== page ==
Thursday 22 February 2018

From rugby field to Silicon Valley: the tech chief leading a sports injury revolution

Dublin-based Kitman Labs is one of the fastest-growing Irish companies in Silicon Valley

Stephen Smith, founder of Kitman Labs
Stephen Smith, founder of Kitman Labs
Adrian Weckler

Adrian Weckler

'I'm getting old." Stephen Smith is only 32 but, with two young children, already feels an affinity with living in the "quieter" surrounds of Palo Alto than downtown San Francisco.

Smith's more exuberant days may be behind him. But the energy around his company, Kitman Labs, appears to be gathering pace.

The firm now has almost 70 professional sports teams on its books, from Premier League clubs to NBA and NFL outfits. In a short time, it has become one of the fastest-growing Irish companies in Silicon Valley.

Its basic functionality is to help sports teams predict and prevent injuries using a combination of analytics, sensors and software.

However, Smith has bigger plans for the "short term".

"What we're doing is not just applicable to sport," he says. "It goes right across the wider population in health. In the short term, we're looking at partnering with insurance companies, healthcare companies and employer groups. If we can have even a fraction of the success that we've had in the reduction of different types of musculoskeletal injuries in the general population, we can create billions of dollars of change across the healthcare system."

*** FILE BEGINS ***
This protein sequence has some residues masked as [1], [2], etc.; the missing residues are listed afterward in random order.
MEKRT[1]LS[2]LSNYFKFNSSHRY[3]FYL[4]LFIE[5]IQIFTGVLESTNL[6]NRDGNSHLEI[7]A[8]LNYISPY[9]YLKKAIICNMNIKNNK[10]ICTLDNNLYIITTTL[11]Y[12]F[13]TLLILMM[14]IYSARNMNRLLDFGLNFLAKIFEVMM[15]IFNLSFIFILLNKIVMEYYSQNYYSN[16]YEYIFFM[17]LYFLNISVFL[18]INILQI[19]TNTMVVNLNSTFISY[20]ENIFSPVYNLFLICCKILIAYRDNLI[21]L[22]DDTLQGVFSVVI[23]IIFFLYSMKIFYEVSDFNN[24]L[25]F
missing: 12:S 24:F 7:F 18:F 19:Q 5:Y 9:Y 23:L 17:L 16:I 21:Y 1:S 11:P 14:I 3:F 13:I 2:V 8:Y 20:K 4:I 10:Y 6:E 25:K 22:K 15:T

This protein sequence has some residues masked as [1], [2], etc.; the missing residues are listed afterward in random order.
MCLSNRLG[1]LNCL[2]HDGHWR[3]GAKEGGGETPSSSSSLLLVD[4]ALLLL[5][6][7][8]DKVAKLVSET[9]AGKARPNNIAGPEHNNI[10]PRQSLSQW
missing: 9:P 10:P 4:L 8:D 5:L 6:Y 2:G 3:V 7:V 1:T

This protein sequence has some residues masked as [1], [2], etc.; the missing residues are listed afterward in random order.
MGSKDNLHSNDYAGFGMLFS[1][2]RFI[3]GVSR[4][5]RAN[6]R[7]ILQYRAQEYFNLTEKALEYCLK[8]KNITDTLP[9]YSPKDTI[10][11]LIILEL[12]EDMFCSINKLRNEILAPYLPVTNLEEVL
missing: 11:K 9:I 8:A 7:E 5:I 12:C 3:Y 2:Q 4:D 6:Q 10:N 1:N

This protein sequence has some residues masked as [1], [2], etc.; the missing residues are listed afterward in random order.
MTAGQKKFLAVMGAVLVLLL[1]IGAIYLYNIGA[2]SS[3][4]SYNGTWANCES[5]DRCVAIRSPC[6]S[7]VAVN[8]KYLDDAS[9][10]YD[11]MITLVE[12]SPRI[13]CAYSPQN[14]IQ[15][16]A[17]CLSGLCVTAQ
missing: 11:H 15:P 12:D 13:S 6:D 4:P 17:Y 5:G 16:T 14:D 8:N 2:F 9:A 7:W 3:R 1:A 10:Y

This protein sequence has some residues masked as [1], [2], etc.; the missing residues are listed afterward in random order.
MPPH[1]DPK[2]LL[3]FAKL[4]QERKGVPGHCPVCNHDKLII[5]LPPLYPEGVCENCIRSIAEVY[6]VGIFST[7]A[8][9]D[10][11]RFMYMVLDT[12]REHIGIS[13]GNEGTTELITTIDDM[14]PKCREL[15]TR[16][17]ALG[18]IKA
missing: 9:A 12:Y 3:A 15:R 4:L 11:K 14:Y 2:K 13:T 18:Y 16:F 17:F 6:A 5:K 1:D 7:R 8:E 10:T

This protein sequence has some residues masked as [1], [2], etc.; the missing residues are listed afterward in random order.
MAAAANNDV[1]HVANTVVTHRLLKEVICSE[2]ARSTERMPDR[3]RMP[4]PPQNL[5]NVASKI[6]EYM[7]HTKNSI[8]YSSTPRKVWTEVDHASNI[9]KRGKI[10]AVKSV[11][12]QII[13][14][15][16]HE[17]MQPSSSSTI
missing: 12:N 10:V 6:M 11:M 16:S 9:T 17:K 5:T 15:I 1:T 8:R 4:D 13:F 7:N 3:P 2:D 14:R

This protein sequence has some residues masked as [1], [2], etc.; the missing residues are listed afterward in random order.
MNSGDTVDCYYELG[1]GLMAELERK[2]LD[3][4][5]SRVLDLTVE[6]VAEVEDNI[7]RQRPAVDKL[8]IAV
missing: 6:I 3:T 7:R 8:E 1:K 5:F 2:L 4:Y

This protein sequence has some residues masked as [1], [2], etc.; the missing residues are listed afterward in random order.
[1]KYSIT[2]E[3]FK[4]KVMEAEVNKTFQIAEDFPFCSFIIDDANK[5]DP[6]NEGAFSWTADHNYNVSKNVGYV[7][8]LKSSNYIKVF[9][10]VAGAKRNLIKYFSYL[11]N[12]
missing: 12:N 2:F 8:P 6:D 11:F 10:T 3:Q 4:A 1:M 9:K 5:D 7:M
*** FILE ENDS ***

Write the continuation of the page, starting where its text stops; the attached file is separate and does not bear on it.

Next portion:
Sport is now big business. Injuries cost money, with some estimates putting it at over €300m per year in English football alone. Minimising them has taken on the tactical equivalence of signing a star player.

Big teams have been quick to take on Kitman Labs' systems. In the US, major franchises using its technology include the Detroit Pistons, the Miami Dolphins and the Oakland Athletics.

In England, Premier League football teams Everton and Norwich City are customers. Rugby sides Leinster, Bath, Gloucester and Grenoble have also taken the tech into their operations.

Most recently, the British and Irish Lions have taken the technology with them on tour in New Zealand.

In all, the company now has customers in the NFL, NBA, baseball, US soccer, hockey, Australian football, rugby and Premier League football.